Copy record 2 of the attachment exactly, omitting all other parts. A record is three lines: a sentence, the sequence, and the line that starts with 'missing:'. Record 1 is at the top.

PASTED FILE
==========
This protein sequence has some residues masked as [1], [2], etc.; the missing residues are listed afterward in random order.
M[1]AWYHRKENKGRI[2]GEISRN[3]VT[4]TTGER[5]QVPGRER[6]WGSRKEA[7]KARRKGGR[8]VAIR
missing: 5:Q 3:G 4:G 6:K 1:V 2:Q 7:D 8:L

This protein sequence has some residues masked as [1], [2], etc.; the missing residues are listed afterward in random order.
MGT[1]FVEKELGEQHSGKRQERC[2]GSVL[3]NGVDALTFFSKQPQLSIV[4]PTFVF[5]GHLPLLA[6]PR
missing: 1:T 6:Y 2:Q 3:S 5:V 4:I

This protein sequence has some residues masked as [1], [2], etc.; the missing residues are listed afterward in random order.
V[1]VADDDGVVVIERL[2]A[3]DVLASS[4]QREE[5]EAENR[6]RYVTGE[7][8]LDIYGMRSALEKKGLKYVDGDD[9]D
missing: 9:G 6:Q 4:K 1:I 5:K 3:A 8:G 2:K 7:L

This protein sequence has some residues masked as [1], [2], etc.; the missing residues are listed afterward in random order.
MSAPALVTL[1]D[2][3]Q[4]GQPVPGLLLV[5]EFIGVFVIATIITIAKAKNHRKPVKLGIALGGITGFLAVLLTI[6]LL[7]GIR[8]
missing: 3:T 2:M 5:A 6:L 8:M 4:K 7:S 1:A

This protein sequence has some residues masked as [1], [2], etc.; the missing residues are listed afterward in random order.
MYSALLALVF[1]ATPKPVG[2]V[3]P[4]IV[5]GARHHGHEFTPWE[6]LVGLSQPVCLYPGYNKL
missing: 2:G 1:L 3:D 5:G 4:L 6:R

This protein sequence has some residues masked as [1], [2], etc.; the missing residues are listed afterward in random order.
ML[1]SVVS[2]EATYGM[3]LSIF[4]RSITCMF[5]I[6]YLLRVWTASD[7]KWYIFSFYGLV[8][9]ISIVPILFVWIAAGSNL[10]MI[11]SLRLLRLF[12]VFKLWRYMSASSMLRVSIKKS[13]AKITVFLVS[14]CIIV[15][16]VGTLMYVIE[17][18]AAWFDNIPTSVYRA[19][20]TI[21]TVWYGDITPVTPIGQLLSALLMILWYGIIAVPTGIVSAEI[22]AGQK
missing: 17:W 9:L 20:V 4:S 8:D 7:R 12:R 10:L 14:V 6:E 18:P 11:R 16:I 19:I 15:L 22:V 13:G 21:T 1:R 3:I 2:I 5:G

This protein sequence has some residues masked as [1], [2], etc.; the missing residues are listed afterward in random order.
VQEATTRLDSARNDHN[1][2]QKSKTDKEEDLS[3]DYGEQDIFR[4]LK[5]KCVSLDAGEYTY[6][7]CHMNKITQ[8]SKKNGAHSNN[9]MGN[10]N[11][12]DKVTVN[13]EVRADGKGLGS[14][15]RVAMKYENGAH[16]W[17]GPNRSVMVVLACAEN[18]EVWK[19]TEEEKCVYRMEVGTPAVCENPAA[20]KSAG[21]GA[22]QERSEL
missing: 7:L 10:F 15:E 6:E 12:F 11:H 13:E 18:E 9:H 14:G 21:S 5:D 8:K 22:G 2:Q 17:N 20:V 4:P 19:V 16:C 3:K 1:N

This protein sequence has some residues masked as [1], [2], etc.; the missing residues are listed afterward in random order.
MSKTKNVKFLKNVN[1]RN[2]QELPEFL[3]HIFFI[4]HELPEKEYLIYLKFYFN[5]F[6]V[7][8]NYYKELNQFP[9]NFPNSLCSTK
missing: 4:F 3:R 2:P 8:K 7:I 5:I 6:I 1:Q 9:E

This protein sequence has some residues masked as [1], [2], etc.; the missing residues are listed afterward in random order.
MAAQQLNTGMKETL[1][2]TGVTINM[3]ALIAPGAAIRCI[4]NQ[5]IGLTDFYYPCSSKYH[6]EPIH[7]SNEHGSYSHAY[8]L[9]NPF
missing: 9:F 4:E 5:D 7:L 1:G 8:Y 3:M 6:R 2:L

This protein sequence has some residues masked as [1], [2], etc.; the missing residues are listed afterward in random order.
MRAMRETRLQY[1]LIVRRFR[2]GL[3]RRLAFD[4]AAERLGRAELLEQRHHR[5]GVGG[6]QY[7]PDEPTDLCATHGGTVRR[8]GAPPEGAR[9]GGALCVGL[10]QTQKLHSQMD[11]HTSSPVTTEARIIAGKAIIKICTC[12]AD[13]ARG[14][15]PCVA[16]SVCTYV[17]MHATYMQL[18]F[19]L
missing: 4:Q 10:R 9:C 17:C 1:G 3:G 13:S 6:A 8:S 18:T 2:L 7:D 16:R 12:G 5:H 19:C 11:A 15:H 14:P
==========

This protein sequence has some residues masked as [1], [2], etc.; the missing residues are listed afterward in random order.
MGT[1]FVEKELGEQHSGKRQERC[2]GSVL[3]NGVDALTFFSKQPQLSIV[4]PTFVF[5]GHLPLLA[6]PR
missing: 1:T 6:Y 2:Q 3:S 5:V 4:I